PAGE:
3. The processing method according to claim 2, wherein the first gas is inert.
4. The method of claim 3, wherein the inert gas is essentially nitrogen.
The processing method described in 1.
5. The method according to claim 3, wherein the inert gas is a mixture of nitrogen and carbon dioxide.
6. The processing method according to claim 2, wherein the atmosphere that promotes the formation of oximyoglobin is a mixture of oxygen and carbon dioxide.
7. The atmosphere of oxygen and carbon dioxide comprising a ratio of about 80% oxygen and 20% carbon dioxide.
The processing method described in 1.
8. A packaging apparatus for storing perishable products, comprising a relatively rigid gas impermeable tray having a product receiving area and having an outwardly directed flange formed on an upper edge. A flexible gas impermeable cover for the tray adapted to fit to the tray by being attached to the flange in a sealing relationship, fixedly disposed in an opening in at least one surface of the package; A resealable septum valve, and a gas atmosphere contained within the tray and cover, wherein the composition of the gas atmosphere comprises a gas suitable for forming oxymyoglobin.
9. A packaging method for controlled aging of perishable fresh meat products and subsequent serving to consumers, wherein the products are substantially insulated while in an anaerobic inert gas atmosphere. Place on a permeable packaging tray, seal the product on the tray with a substantially gas-impermeable cover in an anaerobic inert atmosphere to form an airtight package, anaerobic inert gas atmosphere The meat product is aged in the inside, the atmosphere exchange device is pierced through the bulkhead valve arranged on the tray, the inert gas is eliminated from the package through the bulkhead valve, and the formation of oxymyoglobin inside the package through the bulkhead valve Filling the meat product in the package in the second atmosphere for at least a time sufficient for the meat product to develop a healthy color, and passing the second atmosphere through the septum valve. To eliminate the mind, to freeze this package, packing method comprising the stages.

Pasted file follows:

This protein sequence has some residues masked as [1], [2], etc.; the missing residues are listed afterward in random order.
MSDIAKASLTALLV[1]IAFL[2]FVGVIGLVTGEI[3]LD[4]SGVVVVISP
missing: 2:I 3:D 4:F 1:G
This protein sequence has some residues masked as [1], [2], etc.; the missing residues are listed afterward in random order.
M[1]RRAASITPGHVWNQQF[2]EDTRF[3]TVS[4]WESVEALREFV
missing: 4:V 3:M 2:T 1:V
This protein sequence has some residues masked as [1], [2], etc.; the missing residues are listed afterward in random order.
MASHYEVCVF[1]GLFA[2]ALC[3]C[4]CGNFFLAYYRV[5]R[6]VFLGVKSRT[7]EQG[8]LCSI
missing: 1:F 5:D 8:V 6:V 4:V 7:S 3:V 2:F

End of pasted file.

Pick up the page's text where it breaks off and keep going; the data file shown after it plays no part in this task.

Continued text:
10. The packaging method according to claim 9, wherein the inert gas is essentially nitrogen.
11. The packaging method according to claim 9, wherein the inert gas is essentially a mixture of nitrogen and carbon dioxide.
12. The atmosphere which promotes the formation of oxymyoglobin is essentially a mixture of oxygen and carbon dioxide.
The packaging method described in 1.
13. The packaging method according to claim 9, wherein the atmosphere of oxygen and carbon dioxide comprises a ratio of about 80% oxygen and 20% carbon dioxide.
14. A method for preparing perishable products stored in a packaging device for freezing, wherein an atmosphere exchange device is pierced through a bulkhead valve provided in the packaging device, and the top of the product in the packaging device and A preparatory method comprising the steps of: removing gas existing between the cover and the inside, forming a substantially vacuum state inside, and retracting the atmosphere exchange device from the bulkhead valve to close the bulkhead valve.
15. A retail package for perishable foodstuffs, comprising: a first gas-impermeable packaging portion capable of supporting the foodstuffs so that gas can contact substantially the entire surface of the foodstuffs. A second gas-impermeable packaging portion that can be joined to the first packaging portion in order to form a peripheral seal to form a gas-impermeable packaging body; A self-sealing septum valve provided on the package, which allows gas flow between the package and the retail package.
16. The package according to claim 15, wherein the first wrapping part is more rigid than the second wrapping part, and the second wrapping part is a transparent film.
17. The package according to claim 15, wherein the bulkhead valve is in one of the first package portion and the second package portion.
18. The package according to claim 15, wherein the first package is a tray-shaped member provided on the bottom surface and the side wall.
19. The package according to claim 18, wherein the bottom surface is provided with a raised portion for supporting a food product.
JP50445389A 1987-09-08 1989-10-05 Method and apparatus for packaging perishable products Expired - Fee Related JP3154479B2 (en)

Priority Applications (2)

Application Number Priority Date Filing Date Title
US9438487A true 1987-09-08 1987-09-08
US07/214,195 US4919955A (en) 1987-09-08 1988-06-27 Method for packaging perishable products

Publications (2)

Publication Number Publication Date
JPH05500197A JPH05500197A (en) 1993-01-21
JP3154479B2 true JP3154479B2 (en) 2001-04-09

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Application Number Title Priority Date Filing Date
JP50445389A Expired - Fee Related JP3154479B2 (en) 1987-09-08 1989-10-05 Method and apparatus for packaging perishable products

Country Status (6)

Country Link
US (1) US4919955A (en)
EP (1) EP0494856A1 (en)
JP (1) JP3154479B2 (en)
AU (1) AU636310B2 (en)
DK (1) DK105991A (en)
WO (1) WO1991004922A1 (en)

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US4919955A (en) 1990-04-24
DK105991A (en) 1991-07-03
JPH05500197A (en) 1993-01-21
AU4502289A (en) 1991-04-28